(let ((coerced-args (search args)))
(if coerced-args
(apply apply-generic (cons op coerced-args))
(error "No method for these types" (list op type-tags))))))))
```

To understand why this coercion strategy is still not general enough consider a situation where we try to apply some operation to two arguments of types *a* and *b*. Let the operation be defined only for arguments of type *c*. Since *c* is not among the initial argument types, no attempt will be made to coerce *a* to *c* and *b* to *c*.

**Exercise 2.83**

For types *integer*, *rational*, and *real* we register a *raise* operation in the operation table and define a generic *raise* that delegates its job to *apply-generic*:

```
(define (raise-integer x)
(make-rational x 1))
(define (raise-rational x)
(make-real (/ (* 1.0 (numer x)) (* 1.0 (denom x)))))
(define (raise-real x)
(make-from-real-imag x 0))
(put 'raise '(integer) raise-integer)
(put 'raise '(rational) raise-rational)
(put 'raise '(real) raise-real)
(define (raise x) (apply-generic 'raise x))
```

**Exercise 2.84**

A new unary generic operation *height* is defined such that for any two types *a* and *b* *(height a)* is greater than *(height b)* if *a* is located above *b* in the tower of types. This allows *apply-generic* to check the height of its arguments and if necessary raise the lower one or both of them (if their heights are the same) until a matching operation is found or raising is no longer possible:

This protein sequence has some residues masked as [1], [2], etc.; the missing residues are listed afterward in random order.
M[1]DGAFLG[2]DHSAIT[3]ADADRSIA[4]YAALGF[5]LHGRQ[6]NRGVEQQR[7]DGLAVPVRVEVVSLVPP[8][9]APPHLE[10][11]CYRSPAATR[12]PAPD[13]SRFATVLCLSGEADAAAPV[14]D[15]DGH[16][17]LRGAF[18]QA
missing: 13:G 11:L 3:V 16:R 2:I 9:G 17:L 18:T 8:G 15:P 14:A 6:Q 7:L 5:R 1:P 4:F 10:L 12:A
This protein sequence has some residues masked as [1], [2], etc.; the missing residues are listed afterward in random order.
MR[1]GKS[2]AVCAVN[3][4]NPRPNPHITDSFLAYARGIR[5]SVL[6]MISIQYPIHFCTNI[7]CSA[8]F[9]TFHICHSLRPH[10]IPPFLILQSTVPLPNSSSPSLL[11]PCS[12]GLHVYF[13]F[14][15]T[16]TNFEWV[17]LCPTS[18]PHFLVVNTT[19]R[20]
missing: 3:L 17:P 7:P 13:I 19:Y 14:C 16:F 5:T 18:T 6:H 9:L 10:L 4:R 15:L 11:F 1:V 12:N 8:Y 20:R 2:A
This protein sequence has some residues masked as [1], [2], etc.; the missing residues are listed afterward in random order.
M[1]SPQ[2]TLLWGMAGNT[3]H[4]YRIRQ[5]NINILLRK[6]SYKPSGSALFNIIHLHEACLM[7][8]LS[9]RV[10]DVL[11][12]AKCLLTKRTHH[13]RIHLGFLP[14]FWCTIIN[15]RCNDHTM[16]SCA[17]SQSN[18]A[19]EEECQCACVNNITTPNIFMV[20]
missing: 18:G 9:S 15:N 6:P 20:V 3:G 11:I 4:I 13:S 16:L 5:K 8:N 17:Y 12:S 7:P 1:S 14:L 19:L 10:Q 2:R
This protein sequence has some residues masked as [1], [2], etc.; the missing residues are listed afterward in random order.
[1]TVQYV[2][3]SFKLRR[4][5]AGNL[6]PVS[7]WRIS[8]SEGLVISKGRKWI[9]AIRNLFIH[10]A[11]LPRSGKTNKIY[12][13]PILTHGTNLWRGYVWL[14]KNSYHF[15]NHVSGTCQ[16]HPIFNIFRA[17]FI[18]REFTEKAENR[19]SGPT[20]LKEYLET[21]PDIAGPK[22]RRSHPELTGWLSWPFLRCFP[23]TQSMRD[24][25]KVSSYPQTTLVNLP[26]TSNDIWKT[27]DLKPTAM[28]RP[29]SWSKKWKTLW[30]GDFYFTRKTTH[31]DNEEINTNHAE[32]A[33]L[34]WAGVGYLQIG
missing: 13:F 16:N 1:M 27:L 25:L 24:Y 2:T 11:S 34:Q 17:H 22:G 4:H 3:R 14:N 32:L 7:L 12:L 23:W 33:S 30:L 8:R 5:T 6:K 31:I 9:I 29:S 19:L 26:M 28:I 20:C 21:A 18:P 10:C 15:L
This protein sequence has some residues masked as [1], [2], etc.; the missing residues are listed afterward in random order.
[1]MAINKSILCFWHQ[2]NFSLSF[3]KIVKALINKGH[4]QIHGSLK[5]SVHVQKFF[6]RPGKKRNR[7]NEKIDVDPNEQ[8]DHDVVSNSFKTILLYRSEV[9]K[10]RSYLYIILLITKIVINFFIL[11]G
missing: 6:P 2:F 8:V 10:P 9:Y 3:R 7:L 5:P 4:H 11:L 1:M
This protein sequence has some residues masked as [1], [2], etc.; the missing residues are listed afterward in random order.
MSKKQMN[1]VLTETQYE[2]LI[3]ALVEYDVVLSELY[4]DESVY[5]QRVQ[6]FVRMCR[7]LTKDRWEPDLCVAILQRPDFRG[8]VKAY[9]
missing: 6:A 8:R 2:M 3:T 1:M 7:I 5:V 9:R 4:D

```
(put 'height '(integer) (lambda (x) 0))
(put 'height '(rational) (lambda (x) 1))
(put 'height '(real) (lambda (x) 2))
(put 'height '(complex) (lambda (x) 3))
(define (height x) (apply-generic 'height x))
(define (apply-generic op . args)
(let* ((type-tags (map type-tag args))
(proc (get op type-tags)))
(if proc
(apply proc (map contents args))
(if (= (length args) 2)
(let* ((a1 (car args))
(a2 (cadr args))
(h1 (height a1))
(h2 (height a2)))
(cond ((< h1 h2) (apply-generic (raise a1) a2))
((> h1 h2) (apply-generic a1 (raise a2)))
(else (apply-generic (raise a1) (raise a2)))))
(error "No method for these types -- APPLY-GENERIC" (op type-tags))))))
```

**Exercise 2.85**

There is some ambiguity in this exercise. On the one hand the authors suggest using the type tower from exercise 2.83 (integer -> rational -> real -> complex), and on the other, they talk about projecting reals directly onto integers, entirely forgetting about rational numbers.

I have decided not to skip rational numbers. To implement the projecting from reals to rationals I am using the *rationalize* and *inexact->exact* procedures provided by the Scheme system:

```
(define (project-complex x)
(make-real (real-part x)))
(define (project-real x)
(let ((scheme-rat (rationalize (inexact->exact x) 0.00001)))
(make-rational (numerator x) (denominator x))))
(define (project-rational x)
(make-integer (numer x)))
(put 'project '(complex) project-complex)